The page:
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Boston Bruisin’s: Bike Lanes Lack Physical Protection

A repaving project of the Fenway and Park Drive near the Landmark Center is drawing criticism from Boston-area cyclists for installing new unprotected bike lanes in dangerous, heavy-traffic locations where parking-protected bike lanes appear to be feasible.

The project includes the intersection of Park Drive and Brookline Avenue. In February, a driver at that location killed Paula Sharaga, 69, a children’s librarian at the Coolidge Corner Library, by driving a cement truck over her.

In a repaving project that’s wrapping up this week, sections of Fenway and Park Drive south of Brookline Avenue were repaved and re-striped. One motor vehicle lane was removed from Fenway to create a buffered bike lane without physical separation from the roadway, and on Park Drive, a new bike lane has been painted in the “door zone” next to parked vehicles.

The agency in charge of these streets is not the City of Boston or the state Department of Transportation, but the Department of Conservation and Recreation (DCR). Unlike city-run restriping projects like last year’s reconfiguration of Columbus Avenue near Northeastern University, the DCR’s repaving and restriping programs operate with comparatively little public input.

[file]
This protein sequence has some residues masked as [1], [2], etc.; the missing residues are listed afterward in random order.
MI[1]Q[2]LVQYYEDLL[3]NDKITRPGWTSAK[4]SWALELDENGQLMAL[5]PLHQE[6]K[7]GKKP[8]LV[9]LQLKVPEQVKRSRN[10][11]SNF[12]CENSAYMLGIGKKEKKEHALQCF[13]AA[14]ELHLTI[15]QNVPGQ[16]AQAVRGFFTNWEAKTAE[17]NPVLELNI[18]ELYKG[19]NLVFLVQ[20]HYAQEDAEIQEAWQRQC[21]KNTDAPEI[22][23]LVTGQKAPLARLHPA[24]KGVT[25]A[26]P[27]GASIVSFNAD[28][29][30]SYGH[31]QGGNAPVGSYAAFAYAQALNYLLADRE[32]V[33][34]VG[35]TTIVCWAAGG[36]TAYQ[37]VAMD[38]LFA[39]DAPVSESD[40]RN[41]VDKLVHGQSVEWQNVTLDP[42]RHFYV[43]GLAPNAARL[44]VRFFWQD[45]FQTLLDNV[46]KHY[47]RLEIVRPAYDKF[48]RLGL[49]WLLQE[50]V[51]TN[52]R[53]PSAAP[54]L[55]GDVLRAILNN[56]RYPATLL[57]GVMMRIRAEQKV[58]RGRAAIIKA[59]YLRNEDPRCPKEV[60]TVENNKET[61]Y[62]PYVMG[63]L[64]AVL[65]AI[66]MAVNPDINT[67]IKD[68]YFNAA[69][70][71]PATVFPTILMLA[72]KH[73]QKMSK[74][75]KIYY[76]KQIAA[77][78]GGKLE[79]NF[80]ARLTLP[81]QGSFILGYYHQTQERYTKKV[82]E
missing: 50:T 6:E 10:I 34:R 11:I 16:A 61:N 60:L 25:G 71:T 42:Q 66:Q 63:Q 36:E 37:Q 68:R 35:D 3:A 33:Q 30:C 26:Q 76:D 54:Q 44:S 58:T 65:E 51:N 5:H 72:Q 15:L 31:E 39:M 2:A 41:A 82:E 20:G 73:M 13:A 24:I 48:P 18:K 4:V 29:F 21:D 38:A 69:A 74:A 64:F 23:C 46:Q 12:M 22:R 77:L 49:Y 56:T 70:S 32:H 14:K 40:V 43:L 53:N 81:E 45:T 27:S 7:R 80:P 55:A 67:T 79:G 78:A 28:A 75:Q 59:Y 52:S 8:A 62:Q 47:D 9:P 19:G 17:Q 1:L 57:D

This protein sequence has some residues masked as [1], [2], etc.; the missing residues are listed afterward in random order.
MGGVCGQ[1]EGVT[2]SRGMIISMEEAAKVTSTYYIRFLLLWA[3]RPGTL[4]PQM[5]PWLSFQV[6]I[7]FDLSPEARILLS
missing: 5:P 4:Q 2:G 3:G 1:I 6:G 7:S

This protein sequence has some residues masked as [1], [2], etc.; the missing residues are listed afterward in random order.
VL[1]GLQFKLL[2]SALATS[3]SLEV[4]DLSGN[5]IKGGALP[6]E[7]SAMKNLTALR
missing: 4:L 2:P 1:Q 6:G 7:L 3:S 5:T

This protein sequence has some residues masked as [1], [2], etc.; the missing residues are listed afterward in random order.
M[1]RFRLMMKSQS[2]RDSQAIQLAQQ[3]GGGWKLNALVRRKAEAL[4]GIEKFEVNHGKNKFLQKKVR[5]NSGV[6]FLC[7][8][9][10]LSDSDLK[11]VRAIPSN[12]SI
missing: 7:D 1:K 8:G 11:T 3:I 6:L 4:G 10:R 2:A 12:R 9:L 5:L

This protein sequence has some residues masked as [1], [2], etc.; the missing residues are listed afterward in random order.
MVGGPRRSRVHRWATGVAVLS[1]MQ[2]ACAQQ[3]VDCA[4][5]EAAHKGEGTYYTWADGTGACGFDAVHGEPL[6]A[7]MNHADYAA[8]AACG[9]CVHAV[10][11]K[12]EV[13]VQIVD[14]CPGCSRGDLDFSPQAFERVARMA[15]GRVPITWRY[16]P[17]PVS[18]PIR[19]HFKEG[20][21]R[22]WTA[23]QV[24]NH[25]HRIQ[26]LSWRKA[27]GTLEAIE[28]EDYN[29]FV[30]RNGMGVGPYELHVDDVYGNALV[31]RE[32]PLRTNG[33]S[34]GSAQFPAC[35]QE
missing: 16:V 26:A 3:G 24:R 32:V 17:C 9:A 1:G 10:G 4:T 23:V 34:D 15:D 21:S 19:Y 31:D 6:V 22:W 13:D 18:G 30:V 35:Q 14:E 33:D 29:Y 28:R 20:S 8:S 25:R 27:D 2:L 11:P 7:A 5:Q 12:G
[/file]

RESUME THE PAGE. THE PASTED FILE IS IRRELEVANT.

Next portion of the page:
“As part of the agency’s Pavement Management and Resurfacing Program, DCR regularly meets with stakeholders,” wrote the agency’s Press Secretary, Olivia Dorrance, in an email message. “On Thursday, April 11, 2019, agency officials conducted a regularly scheduled meeting with members of the Urban Parkways and Pathways Committee, which includes the Boston Cyclists Union, Livable Streets, Mass Bike, Walk Boston, and the Metropolitan Planning Council, to discuss the DCR’s plans to improve Fenway area roadways, among other paving and road diet projects.”

Becca Wolfson, executive director of the Boston Cyclists Union and a StreetsblogMASS board member, says that her organization shared concerns about the agency’s restriping proposal at that meeting, but their suggestions were largely ignored in the implementation.

“They’re making changes that don’t comply with MassDOT’s safety and design standards. They should at least be accountable to that,” said Wolfson. “And certainly it’s a bigger concern on roads where people are injured or killed. Boston has a rapid response protocol (to install safety improvements when someone is seriously injured in a crash) and DCR does not.”

The Cyclists Union is responding with a “people-protected bike lane” demonstration on Fenway near Brookline Avenue during the Thursday morning rush hour.

“For the Fenway side we want them to add physical separation,” says Wolfson. “We also really want them to change some of the intersections – where the lanes start and end, DCR hasn’t given the same safety considerations that any other agency would, and the majority of bike crashes occur at intersections.”

But Wolfson says she also wants to start a conversation about whether DCR should be maintaining roadways at all, or whether responsibility for these streets should be transferred to the MassDOT.

“Unfortunately, we don’t think that DCR has the resources or capacity to design safe streets,” says Wolfson. “They don’t have a safety ethos in their agency, and we want to change that.”

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